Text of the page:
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APRM’s Eddy Maloka issues a statement condemning xenophobia in South Africa

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AFRICAN PEER REVIEW MECHANISM STATEMENT AGAINST XENOPHOBIC ATTACKS

The Chief Executive Officer of the African Peer Review Mechanism (APRM), Prof Eddy Maloka, joins the international community in condemning in the strongest sense the outbreak of xenophobic attacks and violence in South Africa over the past few weeks.

Prof. Maloka says these attacks against foreign nationals are not new in South Africa. As such both government and the people in general have to work together to implement programs to deal with the root causes.

“These type of attacks against foreign nationals in South Africa were indeed highlighted in the 2007 APRM Country Review Report of South Africa. We have been collaborating with the South African government and civil society in general, in the context of our Country Review Mechanism, to find lasting solutions to this problem”, he said.

South Africa joined the APRM in March 2003 and was reviewed in 2007, where xenophobia featured prominently in different sections of the Country Review Report as an issue that needed government’s urgent attention.

The review Report asserted that: “Given the levels of unemployment, socio-economic inequalities and inadequacies in service delivery in South Africa, some stakeholders perceive the presence of immigrants as an additional problem in their own struggle for a better life.” The Report further noted that these perceptions may cause social tension and the eruption of violence and crimes, if not properly managed; and that they may even convert into major sources of internal strife and, possibly, potential sources of inter-state conflict.

Since the submission of its first review in 2007, South Africa has submitted three Progress Reports in 2009, 2011 and 2014 on the implementation of its National Programme of Action. While the country has implemented remedial actions to deal with these attacks on foreign nationals, it is evident that a lot still needs to be done to address this recurring phenomenon.

 

The APRM Country Review Report recommended among others;

  • Devise a programme of partnership and collaboration with the private sector and CSOs to address fully and effectively the issues of social inequality, poverty and unemployment. This is important in ensuring that violent conflict is prevented.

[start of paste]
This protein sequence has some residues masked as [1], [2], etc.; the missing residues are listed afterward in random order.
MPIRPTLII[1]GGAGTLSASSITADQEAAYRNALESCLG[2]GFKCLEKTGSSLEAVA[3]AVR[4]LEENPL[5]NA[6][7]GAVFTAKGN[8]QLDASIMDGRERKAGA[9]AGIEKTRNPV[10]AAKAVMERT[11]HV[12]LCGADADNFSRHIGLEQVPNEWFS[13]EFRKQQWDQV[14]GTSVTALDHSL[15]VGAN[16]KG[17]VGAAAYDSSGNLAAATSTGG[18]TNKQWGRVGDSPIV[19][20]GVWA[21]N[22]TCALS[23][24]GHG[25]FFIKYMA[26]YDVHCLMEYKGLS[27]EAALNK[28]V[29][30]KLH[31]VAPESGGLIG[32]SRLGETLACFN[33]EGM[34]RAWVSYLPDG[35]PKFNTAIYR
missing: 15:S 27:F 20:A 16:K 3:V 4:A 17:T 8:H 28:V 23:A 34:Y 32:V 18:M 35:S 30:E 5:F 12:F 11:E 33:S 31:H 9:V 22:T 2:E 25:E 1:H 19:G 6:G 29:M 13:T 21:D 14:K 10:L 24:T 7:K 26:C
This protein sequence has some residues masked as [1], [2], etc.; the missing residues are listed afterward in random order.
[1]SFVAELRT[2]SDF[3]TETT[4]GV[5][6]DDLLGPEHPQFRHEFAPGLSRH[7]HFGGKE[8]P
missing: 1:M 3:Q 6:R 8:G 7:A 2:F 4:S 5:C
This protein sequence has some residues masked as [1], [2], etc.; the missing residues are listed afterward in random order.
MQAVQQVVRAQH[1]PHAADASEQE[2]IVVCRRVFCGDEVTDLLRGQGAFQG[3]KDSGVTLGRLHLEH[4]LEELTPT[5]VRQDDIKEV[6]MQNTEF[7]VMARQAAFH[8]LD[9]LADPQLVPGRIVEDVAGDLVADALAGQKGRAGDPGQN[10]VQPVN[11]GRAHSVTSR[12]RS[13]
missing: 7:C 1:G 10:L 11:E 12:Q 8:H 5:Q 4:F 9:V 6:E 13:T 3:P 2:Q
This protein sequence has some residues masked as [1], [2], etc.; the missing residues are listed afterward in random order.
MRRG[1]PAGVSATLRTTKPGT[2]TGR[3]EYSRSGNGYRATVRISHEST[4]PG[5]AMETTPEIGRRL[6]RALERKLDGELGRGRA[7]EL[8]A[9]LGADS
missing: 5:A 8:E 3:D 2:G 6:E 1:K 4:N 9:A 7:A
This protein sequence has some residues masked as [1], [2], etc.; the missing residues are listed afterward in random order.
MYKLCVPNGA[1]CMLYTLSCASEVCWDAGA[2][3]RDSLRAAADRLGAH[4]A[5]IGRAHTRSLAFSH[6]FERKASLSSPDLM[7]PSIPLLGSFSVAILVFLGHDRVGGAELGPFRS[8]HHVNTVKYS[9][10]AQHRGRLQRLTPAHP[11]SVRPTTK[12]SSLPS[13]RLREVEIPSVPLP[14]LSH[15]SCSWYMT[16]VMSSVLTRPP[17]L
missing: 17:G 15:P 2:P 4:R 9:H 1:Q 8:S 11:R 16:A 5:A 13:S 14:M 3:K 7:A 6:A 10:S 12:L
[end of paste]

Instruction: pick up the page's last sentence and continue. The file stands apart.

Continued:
• Strengthen dialogues about democracy and service delivery through Imbizo (a forum for enhancing dialogue and interaction between the government and the people) at local government level and municipalities in order to avert possible conflict based on racism or competition over scarce resources, misunderstanding or political rivalry.
  • Devise a more enlightened, comprehensive strategy for dealing with the issue of refugees. Promoting an environment of peace, stability and prosperity in the region is also likely to stabilise and regularise the movement of people.

 

As South Africa is about to embark on its 2nd Generation Review, Prof Maloka calls on government to draw lessons from the previous review and evaluate its implementation of recommended interventions to prevent a recurrence of these attacks on foreign nationals.

“The Country Review Report and Progress Reports of South Africa have pointed to the need for government to strengthen its capacity to respond to the urgent need of addressing the underlying economic and social issues that lead to such xenophobic attacks.  But above all, government must implement its own intervention programs to combat the scourge of xenophobia.”

Professor Maloka concludes that mechanisms such as the APRM are critical not only for encouraging sustainable and accountable governance systems in Africa; but they are also a platform for peer learning and experience sharing  to collaborate on peace, stability and conflict prevention efforts in the African Continent.

“We have an obligation as an institution and mechanism to encourage governments in Africa not only to improve their systems of governance but also to respond adequately to the needs of their citizens, in this way, conflicts such as the one we see in South Africa today will be minimised. It is in this spirit that we as the APRM pledge our support to the South Africa government in the implementation of the country review recommendations” he said.

https://www.aprm-au.org/

AFRICAN PEER REVIEW MECHANISM STATEMENT AGAINST XENOPHOBIC ATTACKS The Chief Executive Officer of the African Peer Review Mechanism (APRM), Prof Eddy Maloka, joins the international community in condemning in the strongest sense the outbreak of xenophobic attacks and violence in South Africa over the past few weeks. Prof. Maloka says…
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Edzai Conilias Zvobwo is passionate about empowering Africans through mathematics, problem-solving techniques and media. As such, he founded MathsGee. Through this organisation, he has helped create an ecosystem for disseminating information, training, and supporting STEM education to all African people. A maths evangelist who teaches mathematical thinking as a life skill, Edzai’s quest has seen him being named the SABC Ambassador for STEM; he has been invited to address Fortune 500 C-suite executives at the Mobile 360 North America; was nominated to represent Southern Africa at the inaugural United Nations Youth Skills Day in New York; was invited to be a contributor to the World Bank Group Youth Summit in 2016; has won the 2014 SADC Protocol on Gender and Development award for his contribution to women’s empowerment in education; and has partnered with local and global firms in STEM interventions.

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